Hand-written thank-you notes are de rigueur for gifts

In this age of e-mail and cell phones, has the thank-you note gone the way of the passenger pigeon?

No way, according to a spokeswoman for Hallmark Cards. Good manners and letter writing may, in fact, be making a comeback, if the card company's research is any indication.

Thank-you cards accounted for 2 percent of card sales throughout the industry in the late 1980s.

Today, thank-you cards represent 3 percent of the market. And about 30 percent of consumers today say they are writing more letters, the card company reported.

"A number of social trends seem to be fueling this increase of not only thank-you notes and card use, but also letter and note writing in general," said Rachel Bolton, a spokeswoman for Hallmark.

"The return to interest in tradition…intensified interest in nurturing relationships, a refocusing on manners and etiquette and more entertaining in the home are some of the forces that may be behind this renewed interest in note letter writing."

For Hallmark, thank-you note sales were up 14 percent in 1999 over the previous year.

During her many seminars on etiquette in the workplace, Marjabelle Young Stewart, a doyenne of good taste, also sees more interest in the social graces among young people. But not everyone is getting the word.

"On my book tour, the question I am most often asked is: 'What to do when you don't get a thank-you note for a wedding gift?'" said Stewart, who recently traveled the country promoting her book "Common Sense Etiquette." Her guide to gracious living, published by St. Martin's Press, is one of 15 etiquette books she has in print.

"From the number of questions I get on this subject, I would say a great percentage of brides aren't writing thank-you notes," Stewart said. "I tell brides the only time you don't write a thank-you note is when you don't receive a gift."

To e-mail or telephone a thank-you for a gift, especially a wedding present, is a "no-no," Stewart said.

A personal, handwritten note is still the most appropriate way to respond, Bolton said. "An e-mail doesn't have the personal quality or impact of a hand-written message."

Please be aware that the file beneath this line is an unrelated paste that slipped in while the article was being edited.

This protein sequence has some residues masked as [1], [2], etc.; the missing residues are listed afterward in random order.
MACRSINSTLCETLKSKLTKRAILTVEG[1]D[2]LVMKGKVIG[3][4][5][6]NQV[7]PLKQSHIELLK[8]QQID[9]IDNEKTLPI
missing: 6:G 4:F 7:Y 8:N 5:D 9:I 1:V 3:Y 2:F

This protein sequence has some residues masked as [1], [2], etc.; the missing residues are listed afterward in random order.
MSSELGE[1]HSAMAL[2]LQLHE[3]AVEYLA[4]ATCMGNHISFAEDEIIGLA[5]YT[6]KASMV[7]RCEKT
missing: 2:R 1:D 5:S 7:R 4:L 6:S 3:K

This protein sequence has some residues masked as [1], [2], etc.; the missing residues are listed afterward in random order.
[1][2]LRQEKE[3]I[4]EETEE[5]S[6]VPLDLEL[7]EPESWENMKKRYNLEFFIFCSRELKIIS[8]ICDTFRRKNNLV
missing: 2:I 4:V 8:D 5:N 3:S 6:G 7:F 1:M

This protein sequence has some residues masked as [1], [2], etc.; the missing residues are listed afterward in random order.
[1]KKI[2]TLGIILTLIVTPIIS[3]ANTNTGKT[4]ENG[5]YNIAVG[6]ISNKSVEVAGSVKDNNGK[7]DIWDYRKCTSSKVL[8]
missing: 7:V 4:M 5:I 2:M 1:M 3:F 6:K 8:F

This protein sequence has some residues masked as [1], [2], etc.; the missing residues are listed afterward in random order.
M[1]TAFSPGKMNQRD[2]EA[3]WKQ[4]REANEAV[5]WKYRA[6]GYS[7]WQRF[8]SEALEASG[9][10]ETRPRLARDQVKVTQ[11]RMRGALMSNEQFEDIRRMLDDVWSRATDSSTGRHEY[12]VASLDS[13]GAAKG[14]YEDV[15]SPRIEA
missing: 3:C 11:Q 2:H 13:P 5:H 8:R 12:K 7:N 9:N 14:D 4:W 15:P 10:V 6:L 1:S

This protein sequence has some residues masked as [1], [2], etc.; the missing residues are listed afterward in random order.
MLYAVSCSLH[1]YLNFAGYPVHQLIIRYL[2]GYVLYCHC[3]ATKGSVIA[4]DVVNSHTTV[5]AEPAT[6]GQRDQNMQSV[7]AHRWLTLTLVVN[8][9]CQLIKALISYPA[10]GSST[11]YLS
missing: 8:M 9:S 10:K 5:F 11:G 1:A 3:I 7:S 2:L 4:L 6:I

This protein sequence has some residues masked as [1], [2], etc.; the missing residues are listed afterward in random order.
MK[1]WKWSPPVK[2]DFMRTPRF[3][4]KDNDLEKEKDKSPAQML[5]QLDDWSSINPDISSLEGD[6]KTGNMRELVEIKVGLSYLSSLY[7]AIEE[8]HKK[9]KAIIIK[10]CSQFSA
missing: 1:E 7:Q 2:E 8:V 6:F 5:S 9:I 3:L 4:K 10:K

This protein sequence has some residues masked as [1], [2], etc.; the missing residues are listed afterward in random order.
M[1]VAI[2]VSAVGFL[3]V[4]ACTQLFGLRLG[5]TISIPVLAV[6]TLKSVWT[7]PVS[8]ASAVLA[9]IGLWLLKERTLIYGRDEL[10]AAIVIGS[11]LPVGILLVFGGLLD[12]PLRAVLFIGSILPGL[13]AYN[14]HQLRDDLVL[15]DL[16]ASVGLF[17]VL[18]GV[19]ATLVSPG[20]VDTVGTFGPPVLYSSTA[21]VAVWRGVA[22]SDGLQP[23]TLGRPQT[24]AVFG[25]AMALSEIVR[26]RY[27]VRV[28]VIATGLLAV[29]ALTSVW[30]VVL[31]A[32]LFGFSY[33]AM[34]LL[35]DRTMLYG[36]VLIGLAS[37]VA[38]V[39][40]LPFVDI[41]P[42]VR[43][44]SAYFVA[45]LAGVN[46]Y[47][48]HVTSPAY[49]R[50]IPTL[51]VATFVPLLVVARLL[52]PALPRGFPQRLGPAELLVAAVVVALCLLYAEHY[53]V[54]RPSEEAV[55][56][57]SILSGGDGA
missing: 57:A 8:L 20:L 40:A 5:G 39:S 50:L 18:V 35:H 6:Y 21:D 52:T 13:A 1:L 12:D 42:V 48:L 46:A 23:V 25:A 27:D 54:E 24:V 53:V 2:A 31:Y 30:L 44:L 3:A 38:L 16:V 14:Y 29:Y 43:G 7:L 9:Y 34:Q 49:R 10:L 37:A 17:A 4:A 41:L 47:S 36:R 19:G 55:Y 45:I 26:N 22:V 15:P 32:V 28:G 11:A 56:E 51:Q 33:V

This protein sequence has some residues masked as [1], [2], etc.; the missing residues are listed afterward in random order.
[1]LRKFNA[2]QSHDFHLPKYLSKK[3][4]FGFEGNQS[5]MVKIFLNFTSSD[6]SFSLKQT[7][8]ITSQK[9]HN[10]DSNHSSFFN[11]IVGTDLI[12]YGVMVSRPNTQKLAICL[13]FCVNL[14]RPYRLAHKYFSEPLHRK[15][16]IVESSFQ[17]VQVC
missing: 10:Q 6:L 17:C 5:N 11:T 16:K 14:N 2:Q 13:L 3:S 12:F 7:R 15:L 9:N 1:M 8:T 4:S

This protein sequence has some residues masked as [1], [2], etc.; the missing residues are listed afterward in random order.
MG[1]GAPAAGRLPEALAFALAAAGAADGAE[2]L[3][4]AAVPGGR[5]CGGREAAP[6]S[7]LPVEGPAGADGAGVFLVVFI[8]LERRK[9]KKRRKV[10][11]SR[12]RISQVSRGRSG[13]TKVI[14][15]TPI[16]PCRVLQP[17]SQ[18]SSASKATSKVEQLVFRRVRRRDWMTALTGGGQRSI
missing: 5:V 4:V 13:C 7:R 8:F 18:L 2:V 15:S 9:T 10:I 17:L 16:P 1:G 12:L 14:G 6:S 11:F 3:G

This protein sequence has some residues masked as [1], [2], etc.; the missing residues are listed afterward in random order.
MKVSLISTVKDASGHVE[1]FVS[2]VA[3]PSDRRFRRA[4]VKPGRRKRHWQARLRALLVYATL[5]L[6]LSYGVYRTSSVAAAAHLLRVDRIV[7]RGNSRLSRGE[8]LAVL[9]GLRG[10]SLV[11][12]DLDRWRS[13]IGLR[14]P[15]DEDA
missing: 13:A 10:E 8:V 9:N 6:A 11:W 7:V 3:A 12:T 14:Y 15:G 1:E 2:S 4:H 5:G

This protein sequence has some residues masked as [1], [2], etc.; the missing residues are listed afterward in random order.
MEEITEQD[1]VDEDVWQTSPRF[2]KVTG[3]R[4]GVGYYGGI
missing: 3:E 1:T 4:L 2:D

"There is a different feel getting an e-mail as opposed to a personalized thank-you note. An e-mail is a great, quick way to communicate. But, it's too public for personal messages. And thank-you notes are often saved as keepsakes. That isn't possible with a telephone call, and not likely with an e-mail."

Perhaps the thank-you note that is most anticipated is for a wedding gift. Not sending a thank-you note for a wedding gift remains a serious breach of social etiquette, Stewart said.

"Most people expect a thank-you note for a wedding present." If you don't send one, the gift giver can only wait and wonder. Did the store send the gift? Did it get lost? It's just rude not to send a personalized note.

"When you think that the gift giver may have spent a half day looking for just the right gift, and then took time to have it gift-wrapped, a personalized thank-you note, which takes just three minutes, is not too much to ask."

It's also considered a breach of etiquette not to send thank-you notes for many other occasions, such as receiving a Chanukah gift, being treated to dinner, the theater or a movie, or receiving flowers, Stewart said.

"If you are the recipient of a favor — a person writes a letter of reference, or helps you find an apartment, for instance — a thank-you note is the courteous thing to do," she added.

"Writing a thank-you note is simply being kind and courteous."

A good thank-you note, Stewart said, should be enthusiastic and personal. Avoid writing a blah note such as:

Dear Maxine,

Thank you for your nice gift. It was very sweet of you, and I appreciate it.

"After reading a note like that, Maxine probably doesn't even remember what she gave as a gift," the etiquette expert said.

"Tell the donor how you are going to use the present. Put some feeling into it."

A better thank-you note might read:

Dear Maxine,

You cannot imagine what pleasure your scarf has given me. The blues and reds of the paisley print are so lovely; they pick up my tired old winter dresses and make them look fresh again. I have received many compliments on the scarf every time I wear it, and I seem to be wearing it constantly.

I really am delighted with your choice.

A common belief is that one has six months to a year to write thank-you notes for wedding gifts. Unless it's a royal wedding, Stewart believes that is too much time.

"I always say, as soon as possible," she said. "Two months after the wedding is enough time."